With most of the recent spate of reboots and long-delayed continuations to TV shows, we talk about the final product in terms of how much is the same. It is as though any kind of change or differentiation from the original formula is egregious and scorn-worthy. With Adult Swim’s new 10-episode return to Samurai Jack, the differences are what will make it go down as one of the best animated miniseries of all time. Samurai Jack‘s original four-season run ended in 2004; both the makers of the show and the audience have changed in 13 years, and the show reflects that. It’s still Jack, but it’s decidedly grown up.
The story of Jack, the samurai prince from ancient times who is flung into the far future by the evil Aku, never wrapped up in 2004, so creator Genndy Tartakovsky is spending his limited series finally giving our stoic hero an ending. But rather than follow Jack on a series of mostly unrelated adventures that pit him against futuristic baddies, we get deeper focus on both Jack and how he’s lived since the original series ended. He’s not the same optimistic valiant warrior he once was; he’s been changed by his ordeal, and it seems never-ending.
We pick up 50 years in the future, but Jack hasn’t aged at all. He doesn’t know why exactly, just that it likely has to do with Aku’s magic. He’s embraced much more of the future world than ever before, riding a motorcycle, wearing modified Japanese armor, and wielding an arsenal of new weapons–both melee and projectile. The episode opens with an extended action sequence where the new Max Max-looking Jack takes on a cadre of robotic insects. It immediately hearkens back to Samurai Jack‘s first story, where he defends talking dogs against other robo-bugs. But here, there’s no one to defend; Aku’s evil has remained unchecked for so long that there’s nobody around who needs a hero. Why he’s still even bothering to fight is very much at the heart of this season, and the first episode certainly offers no answers.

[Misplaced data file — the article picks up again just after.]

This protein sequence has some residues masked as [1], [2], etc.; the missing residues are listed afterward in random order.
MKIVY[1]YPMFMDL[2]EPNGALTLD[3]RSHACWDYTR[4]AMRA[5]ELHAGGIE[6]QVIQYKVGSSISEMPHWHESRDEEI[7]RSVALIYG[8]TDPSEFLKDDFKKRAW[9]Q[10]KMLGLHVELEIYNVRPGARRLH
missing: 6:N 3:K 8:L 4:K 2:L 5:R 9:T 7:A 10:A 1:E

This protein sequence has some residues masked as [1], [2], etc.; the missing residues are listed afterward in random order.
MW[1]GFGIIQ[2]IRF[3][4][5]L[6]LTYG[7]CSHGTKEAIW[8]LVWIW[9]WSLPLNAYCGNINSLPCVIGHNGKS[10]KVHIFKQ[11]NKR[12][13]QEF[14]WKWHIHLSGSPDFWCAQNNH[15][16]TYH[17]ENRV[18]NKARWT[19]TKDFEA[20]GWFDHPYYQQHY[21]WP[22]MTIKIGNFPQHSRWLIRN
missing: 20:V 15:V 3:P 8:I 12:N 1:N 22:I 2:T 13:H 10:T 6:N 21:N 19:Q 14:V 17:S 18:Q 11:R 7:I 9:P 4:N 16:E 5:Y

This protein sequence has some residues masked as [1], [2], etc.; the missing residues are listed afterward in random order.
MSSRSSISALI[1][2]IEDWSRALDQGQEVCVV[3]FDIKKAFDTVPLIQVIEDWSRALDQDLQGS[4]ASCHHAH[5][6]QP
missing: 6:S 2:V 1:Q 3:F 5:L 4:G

Undoubtedly, Samurai Jack has aged very well in terms of its visuals. While keeping the basic Little Golden Books-style of artwork coupled with Spaghetti Western and manga references, everything seems much more mature, from the widescreen HD look of everything, to the way Jack is drawn slightly taller, slightly more angular. Even though he hasn’t aged the 50 years he’s spent in Aku’s future, his face shows the wear of ceaseless battle. All of this angst and torment has made the gorgeous open landscapes seem all the emptier, and Jack all the more singular in his quest.
The premiere episode is wall-to-wall action, and as with the previous seasons, Jack gets to take on a specialized, mouthy robot, which in this case is a sound-based warrior. One thing I’ve always loved about the show is how it allows for silence and ambient noise to be the only soundtrack for long stretches, and having a bad guy who uses sound as a weapon only punctuates how quiet the show is normally. It’s a brutal fight, and one that Jack might be too weary to win. Although it is just the first episode, we know this is going to be an uphill battle for the man who at one point seemed like the perfect, unstoppable warrior.
Pretty much, this is a gorgeous and exciting piece of action animation, maybe even more so than it had been in its Cartoon Network days. This feels like a story that deserves to be told, unlike some of the recent reboots. Fans of the series have wanted to see Jack finish his battle with Aku, and our patience has paid off. This is exactly the show I had hoped we’d get, with a harder edge than before but no less heart. I’m incredibly curious to see where the show goes and what Jack will have to endure. And with only 10 episodes, you can expect no filler.
Samurai Jack‘s final season premieres March 11 on Adult Swim. Let us know how high your excitement level is in the comments below! Until then, check out Genndy Tartakovsky’s list of 9 essential original series episodes to watch as a primer.
Images: Adult Swim